The 2019 holiday shopping season for the Retail-Wholesale sector turned out to be a mixed bag, though the overall numbers depict strength. A run through the holiday season reveals that the online channel remained the preferred shopping medium over the brick-and-mortar platform.
Online Steals the Limelight
Online channel was the prime gainer in the 2019 holiday showdown. Per National Retail Federation (“NRF”), the nation’s largest trade group, online and non-store sales increased 14.6% to $167.8 billion compared with its October forecast of 11-14% increase. This also marked a double-digit growth for the fourth consecutive year.
Further, MasterCard SpendingPulse (which records sales between Nov 1 and Dec 24) notes that online sales grew 18.8% in the 2019 holiday period, accounting for 14.6% of the total retail spending. Robust online sales were the result of more U.S. shoppers turning to online purchases during the season.
Moreover, in 2019, the Thanksgiving holiday, which is the start of the holiday shopping season, fell on November 28 compared with November 22 last year. This left retailers with six fewer shopping days between Thanksgiving and Christmas in 2019. The shortened shopping period led retailers to offer omni-channel sales with “Buy Online Pick-Up In Store” (BOPIS) earlier this season.
Additionally, retailers have significantly invested in the expansion of omni-channel offerings in recent years. Same-day delivery, lockers for picking up goods at stores, improved online sites and checkouts, remained prominent this shopping season. Smartphones were the most used to make online purchases this holiday season, accounting for nearly 84% of the holiday season’s e-commerce growth, per MasterCard SpendingPulse.
Conversely, soft sales at the brick-and-mortar channel took a toll on the results of retailers, impacting the same-store sales numbers. According to MasterCard SpendingPulse, department stores witnessed a sales decline of 1.8%, while overall apparel sales were up just 1%. Slowdown in sales for apparel and department store chains was mostly due to declines at brick-and-mortar channels. Meanwhile, apparel was a strong performer on the e-commerce platform, recording 17% growth in online sales. Also, online sales for department stores improved 6.9% during the holiday season.
Holiday Sales Numbers
Per NRF, holiday sales in 2019 rose 4.1% to $730.2 billion, which was at the higher end of its October forecast of 3.8-4.2% increase. Holiday sales, which exclude sales from automobile dealers, gasoline stations and restaurants, almost doubled from a 2.1% growth witnessed in the 2018 holiday season. Holiday results in 2018 were soft on government shutdown, interest rate hikes and stock market volatility.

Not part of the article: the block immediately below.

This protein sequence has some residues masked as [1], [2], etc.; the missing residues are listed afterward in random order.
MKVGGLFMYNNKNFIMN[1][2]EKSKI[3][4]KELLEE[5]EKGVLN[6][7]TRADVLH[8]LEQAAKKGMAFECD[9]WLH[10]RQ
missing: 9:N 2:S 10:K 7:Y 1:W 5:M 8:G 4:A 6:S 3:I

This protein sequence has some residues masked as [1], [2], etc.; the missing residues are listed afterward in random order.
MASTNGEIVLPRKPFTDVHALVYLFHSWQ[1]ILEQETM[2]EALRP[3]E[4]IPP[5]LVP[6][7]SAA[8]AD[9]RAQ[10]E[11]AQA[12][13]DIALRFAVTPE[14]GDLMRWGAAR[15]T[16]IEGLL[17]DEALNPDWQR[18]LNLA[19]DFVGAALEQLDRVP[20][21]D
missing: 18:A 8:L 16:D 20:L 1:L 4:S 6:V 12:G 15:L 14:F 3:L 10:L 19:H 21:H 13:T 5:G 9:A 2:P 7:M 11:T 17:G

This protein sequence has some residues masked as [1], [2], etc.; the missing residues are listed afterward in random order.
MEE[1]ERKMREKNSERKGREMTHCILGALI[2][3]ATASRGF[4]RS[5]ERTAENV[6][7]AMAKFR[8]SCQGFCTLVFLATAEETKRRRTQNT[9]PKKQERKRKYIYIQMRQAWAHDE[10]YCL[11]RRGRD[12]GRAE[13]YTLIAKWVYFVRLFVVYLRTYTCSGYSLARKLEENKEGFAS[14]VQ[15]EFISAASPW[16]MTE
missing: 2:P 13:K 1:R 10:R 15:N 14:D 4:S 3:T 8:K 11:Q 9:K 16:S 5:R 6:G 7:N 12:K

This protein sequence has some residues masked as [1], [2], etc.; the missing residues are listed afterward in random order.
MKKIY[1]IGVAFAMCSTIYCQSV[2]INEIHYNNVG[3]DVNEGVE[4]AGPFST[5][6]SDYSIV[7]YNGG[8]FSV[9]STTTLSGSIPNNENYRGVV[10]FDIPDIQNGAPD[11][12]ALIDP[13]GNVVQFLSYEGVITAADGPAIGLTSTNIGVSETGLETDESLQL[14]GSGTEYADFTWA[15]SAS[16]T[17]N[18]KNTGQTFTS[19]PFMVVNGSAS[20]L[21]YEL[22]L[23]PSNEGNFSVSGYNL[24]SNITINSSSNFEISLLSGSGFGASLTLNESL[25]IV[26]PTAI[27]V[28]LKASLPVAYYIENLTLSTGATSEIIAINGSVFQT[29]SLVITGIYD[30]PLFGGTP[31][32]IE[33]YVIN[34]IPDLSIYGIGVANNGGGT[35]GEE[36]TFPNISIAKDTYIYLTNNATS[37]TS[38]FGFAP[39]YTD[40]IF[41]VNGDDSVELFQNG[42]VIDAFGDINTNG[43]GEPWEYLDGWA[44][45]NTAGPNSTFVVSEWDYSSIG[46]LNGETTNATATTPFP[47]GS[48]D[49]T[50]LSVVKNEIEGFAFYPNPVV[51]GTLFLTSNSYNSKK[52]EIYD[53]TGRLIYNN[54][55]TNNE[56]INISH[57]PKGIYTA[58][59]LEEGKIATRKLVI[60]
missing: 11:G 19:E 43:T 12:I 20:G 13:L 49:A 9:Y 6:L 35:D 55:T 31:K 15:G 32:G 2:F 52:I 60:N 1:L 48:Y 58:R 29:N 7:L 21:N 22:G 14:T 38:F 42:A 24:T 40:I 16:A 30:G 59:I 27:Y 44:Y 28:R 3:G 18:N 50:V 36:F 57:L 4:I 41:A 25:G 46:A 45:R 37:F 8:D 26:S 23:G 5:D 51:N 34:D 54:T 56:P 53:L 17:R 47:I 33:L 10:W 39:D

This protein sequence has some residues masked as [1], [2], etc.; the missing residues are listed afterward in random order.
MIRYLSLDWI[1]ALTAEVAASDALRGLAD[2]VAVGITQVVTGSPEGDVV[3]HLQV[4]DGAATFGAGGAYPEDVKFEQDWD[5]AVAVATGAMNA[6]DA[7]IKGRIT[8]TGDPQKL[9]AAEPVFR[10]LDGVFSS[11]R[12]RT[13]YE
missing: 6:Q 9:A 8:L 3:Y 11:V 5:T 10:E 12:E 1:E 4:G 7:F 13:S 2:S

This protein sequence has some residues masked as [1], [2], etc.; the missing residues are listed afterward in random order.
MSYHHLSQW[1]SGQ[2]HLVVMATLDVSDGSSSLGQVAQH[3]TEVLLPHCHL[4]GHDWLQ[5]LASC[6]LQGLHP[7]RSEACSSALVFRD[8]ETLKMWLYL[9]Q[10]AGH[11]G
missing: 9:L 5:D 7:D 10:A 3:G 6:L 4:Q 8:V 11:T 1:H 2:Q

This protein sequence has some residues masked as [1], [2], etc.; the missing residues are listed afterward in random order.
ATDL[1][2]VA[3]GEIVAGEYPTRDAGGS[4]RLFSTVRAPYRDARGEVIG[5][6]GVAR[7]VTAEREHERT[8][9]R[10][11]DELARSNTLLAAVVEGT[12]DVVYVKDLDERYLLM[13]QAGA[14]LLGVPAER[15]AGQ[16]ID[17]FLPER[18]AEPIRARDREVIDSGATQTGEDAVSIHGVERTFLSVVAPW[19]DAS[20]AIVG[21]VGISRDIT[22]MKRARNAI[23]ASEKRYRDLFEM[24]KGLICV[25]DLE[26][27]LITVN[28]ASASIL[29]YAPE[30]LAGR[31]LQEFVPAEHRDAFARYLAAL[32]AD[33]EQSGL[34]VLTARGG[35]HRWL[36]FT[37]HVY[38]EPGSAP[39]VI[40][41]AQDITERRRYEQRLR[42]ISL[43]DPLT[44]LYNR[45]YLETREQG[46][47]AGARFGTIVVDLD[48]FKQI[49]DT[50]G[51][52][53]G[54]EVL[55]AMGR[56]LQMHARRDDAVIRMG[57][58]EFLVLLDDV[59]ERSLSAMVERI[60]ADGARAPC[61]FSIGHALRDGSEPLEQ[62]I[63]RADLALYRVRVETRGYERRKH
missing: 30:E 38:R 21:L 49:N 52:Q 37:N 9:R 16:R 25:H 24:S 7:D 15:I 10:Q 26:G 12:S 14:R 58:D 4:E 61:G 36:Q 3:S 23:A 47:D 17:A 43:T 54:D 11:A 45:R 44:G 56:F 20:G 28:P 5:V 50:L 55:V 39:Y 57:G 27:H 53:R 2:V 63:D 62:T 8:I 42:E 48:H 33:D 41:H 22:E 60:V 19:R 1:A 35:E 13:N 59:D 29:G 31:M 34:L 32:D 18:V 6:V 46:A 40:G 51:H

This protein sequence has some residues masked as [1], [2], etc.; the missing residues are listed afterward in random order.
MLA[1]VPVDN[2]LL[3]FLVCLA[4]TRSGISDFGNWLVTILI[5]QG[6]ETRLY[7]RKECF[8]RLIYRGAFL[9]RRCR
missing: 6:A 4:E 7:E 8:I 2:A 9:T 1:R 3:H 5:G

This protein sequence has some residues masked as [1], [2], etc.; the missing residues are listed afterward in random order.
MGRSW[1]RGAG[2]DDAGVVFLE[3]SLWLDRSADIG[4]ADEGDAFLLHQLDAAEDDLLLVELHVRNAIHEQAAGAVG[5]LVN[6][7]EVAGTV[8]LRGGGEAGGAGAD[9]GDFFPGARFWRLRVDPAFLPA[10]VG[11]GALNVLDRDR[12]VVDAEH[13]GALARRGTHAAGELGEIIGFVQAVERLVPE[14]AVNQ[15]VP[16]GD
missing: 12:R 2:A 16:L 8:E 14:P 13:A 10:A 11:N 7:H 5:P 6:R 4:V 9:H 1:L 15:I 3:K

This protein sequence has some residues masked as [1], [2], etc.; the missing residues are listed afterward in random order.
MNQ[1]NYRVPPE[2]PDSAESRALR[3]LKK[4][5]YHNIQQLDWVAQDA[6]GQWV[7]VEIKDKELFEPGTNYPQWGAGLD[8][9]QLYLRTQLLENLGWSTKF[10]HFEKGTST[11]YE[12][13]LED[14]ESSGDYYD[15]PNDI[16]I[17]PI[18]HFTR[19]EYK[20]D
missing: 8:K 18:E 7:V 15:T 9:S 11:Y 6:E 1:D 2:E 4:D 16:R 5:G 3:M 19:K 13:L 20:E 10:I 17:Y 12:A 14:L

The retail sector primarily gained from a favorable economic backdrop, with strong employment levels and improving wages giving consumers the confidence to make purchases. This also kept consumer spending high during the holiday period.
Moreover, per MasterCard SpendingPulse, U.S. holiday sales (excluding automobiles) were up 3.4% from the prior-year period, with strong gains from the e-commerce platform.
Retailers’ Mixed Holiday Numbers
Clear from the above discussion, retailers with online presence cheered this holiday season. While the e-commerce giant Amazon (AMZN - Free Report) did not report holiday sales numbers, it stated that the season was strong with robust deliveries throughout the period. lululemon (LULU - Free Report) raised estimates for the fourth quarter, driven by robust customer demand for its innovative merchandise during the holiday season.
Further, the apparel retailer Abercrombie & Fitch (ANF - Free Report) accomplished record revenues in the United States in the Black Friday week. Meanwhile, its rival American Eagle reported flat comparable sales driven by strength in the Aerie brand and AE’s signature jeans collections. These apparel companies reiterated the forecasts for the fourth quarter.
Also, Zumiez (ZUMZ - Free Report) and Signet reported comparable sales growth of 6.8% and 1.6%, respectively, for the holiday season. Target (TGT - Free Report) witnessed comparable sales growth of 1.4% for November and December, with comparable digital sales up 19%.
Meanwhile, Macy’s (M - Free Report) reported a 0.6% decline in comparable sales, on an owned plus licensed basis for November and December combined. Moreover, department store chains like Kohl’s and J. C. Penney (JCP - Free Report) saw comparable sales declines of 0.2% and 7.5%, respectively. Further, struggles continued of the owner of Victoria’s Secret, L Brands, with a 3% decline in comparable sales for the holiday period.
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